(AP Photo/J. Scott Applewhite)

This post has been updated since it was first published.

The second-ranking House Democrat said Tuesday that opposes a potential executive order that would require companies seeking federal contracts to disclose political contributions that would remain secret under current law.

“I’m not in agreement with the administration on that issue,” House Minority Whip Steny Hoyer (D-Md.) told reporters at his weekly roundtable.

The order has not been issued, but a draft copy was obtained last month by Hans von Spakovsky, a former Justice Department civil rights official in the George W. Bush administration.

The White House has defended requiring greater disclosure from those seeking federal contracts, arguing that it would promote accountability and transparency.

But Republicans have said the opposite is true, charging that the order would amount to a political test that would allow the White House to dole out contracts to its allies and muzzle its critics.

Hoyer said Tuesday that mixing the disclosure issue with the application for federal contracts could lead Democratic donors whose bids are denied by a Republican White House to blame political motivations, and vice versa.

“I think the issue on contracting ought to be on the merits of the contractor’s application and bid and capabilities,” Hoyer said. “I think the other aspects are, frankly, I think there are some serious questions as to what implications there are if somehow we consider political contributions in the context of awarding contracts.”

A spokeswoman for Hoyer said that the Democrat does not believe that the Obama administration had any political motivations behind its proposed order.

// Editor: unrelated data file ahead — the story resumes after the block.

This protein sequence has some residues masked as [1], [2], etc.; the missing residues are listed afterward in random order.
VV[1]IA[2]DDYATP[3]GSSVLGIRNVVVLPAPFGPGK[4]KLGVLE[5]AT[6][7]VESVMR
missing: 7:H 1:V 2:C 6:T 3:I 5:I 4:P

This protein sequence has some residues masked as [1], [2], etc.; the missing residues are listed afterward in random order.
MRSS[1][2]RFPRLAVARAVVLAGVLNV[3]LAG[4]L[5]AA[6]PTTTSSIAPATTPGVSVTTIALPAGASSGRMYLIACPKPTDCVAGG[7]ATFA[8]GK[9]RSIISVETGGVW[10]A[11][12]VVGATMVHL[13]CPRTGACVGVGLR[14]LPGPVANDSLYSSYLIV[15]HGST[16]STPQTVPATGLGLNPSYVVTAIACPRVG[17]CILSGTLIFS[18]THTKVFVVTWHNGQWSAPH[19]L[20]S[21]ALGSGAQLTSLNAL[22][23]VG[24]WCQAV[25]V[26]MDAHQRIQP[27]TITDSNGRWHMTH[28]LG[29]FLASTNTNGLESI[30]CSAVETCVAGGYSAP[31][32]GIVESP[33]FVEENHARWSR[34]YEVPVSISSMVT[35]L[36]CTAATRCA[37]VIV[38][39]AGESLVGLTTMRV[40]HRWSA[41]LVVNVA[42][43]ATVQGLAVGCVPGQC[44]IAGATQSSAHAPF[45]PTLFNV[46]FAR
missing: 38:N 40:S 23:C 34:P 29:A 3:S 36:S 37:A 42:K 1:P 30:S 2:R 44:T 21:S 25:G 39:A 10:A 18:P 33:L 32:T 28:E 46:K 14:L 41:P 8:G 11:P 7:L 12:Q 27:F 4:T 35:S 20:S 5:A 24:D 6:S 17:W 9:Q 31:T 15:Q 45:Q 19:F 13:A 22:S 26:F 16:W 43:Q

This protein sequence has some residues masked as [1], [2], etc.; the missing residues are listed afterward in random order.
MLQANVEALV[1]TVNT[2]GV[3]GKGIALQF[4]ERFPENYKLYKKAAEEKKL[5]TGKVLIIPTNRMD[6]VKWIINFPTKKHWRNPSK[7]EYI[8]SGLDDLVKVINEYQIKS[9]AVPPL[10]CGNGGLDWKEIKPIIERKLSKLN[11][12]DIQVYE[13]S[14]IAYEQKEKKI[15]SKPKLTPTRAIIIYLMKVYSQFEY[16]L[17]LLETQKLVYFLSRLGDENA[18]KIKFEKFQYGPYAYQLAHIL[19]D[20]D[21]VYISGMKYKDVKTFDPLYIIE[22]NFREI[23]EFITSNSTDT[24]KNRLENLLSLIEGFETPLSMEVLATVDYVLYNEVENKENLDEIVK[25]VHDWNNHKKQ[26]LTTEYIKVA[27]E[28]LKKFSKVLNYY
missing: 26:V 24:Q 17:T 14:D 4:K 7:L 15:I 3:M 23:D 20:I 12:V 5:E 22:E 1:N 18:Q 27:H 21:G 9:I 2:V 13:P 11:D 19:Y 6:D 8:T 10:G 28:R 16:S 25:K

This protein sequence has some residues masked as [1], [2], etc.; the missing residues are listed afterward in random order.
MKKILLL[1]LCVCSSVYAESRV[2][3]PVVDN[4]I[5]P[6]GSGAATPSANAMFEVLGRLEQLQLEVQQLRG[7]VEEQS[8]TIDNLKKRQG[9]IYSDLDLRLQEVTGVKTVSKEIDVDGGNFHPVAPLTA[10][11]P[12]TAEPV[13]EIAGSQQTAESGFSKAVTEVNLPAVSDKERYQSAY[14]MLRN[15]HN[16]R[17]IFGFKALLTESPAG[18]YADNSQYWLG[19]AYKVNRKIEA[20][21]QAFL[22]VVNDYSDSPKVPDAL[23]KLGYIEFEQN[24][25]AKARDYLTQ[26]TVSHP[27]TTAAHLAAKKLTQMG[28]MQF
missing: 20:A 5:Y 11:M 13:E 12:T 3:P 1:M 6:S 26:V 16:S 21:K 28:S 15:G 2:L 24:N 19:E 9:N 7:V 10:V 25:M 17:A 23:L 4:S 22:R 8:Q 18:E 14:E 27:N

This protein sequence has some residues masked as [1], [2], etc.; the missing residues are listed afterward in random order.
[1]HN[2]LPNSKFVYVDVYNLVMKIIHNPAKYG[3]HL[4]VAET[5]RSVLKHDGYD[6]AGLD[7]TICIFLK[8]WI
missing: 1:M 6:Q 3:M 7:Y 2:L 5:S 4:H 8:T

"Mr. Hoyer is not saying he thinks the administration’s goal in putting forward this proposal is to use disclosure to award contracts, or that the administration would do that," Hoyer spokeswoman Katie Grant said.

Senate Minority Leader Mitch McConnell (R-Ky.) said later Tuesday that he welcomed Hoyer’s response to the issue.

“I’m glad to see that somebody on the other side is standing up to this blatant attempt to intimidate people into either not contributing to causes the administration opposes,” he said, “or, to the contrary, basically, as Senator [Susan] Collins [R-Maine] has pointed out on several occasions, basically repealing the Hatch Act by putting politics back into the procurement process -- a truly outrageous suggestion, which the White House still has an opportunity to not go forward with.”

“We’ll be watching that very closely,”McConnell said.

The issue will be in the spotlight Thursday when House Oversight and Government Reform Committee Chairman Darrell Issa (R-Calif.) and Small Business Committee Chairman Sam Graves (R-Ga.) hold a hearing on the matter.

The Hill reported earlier Tuesday that Office of Management and Budget Director Jacob Lew has declined to participate in the hearing, noting that the executive order is being drafted. Issa has threatened to subpoena Lew.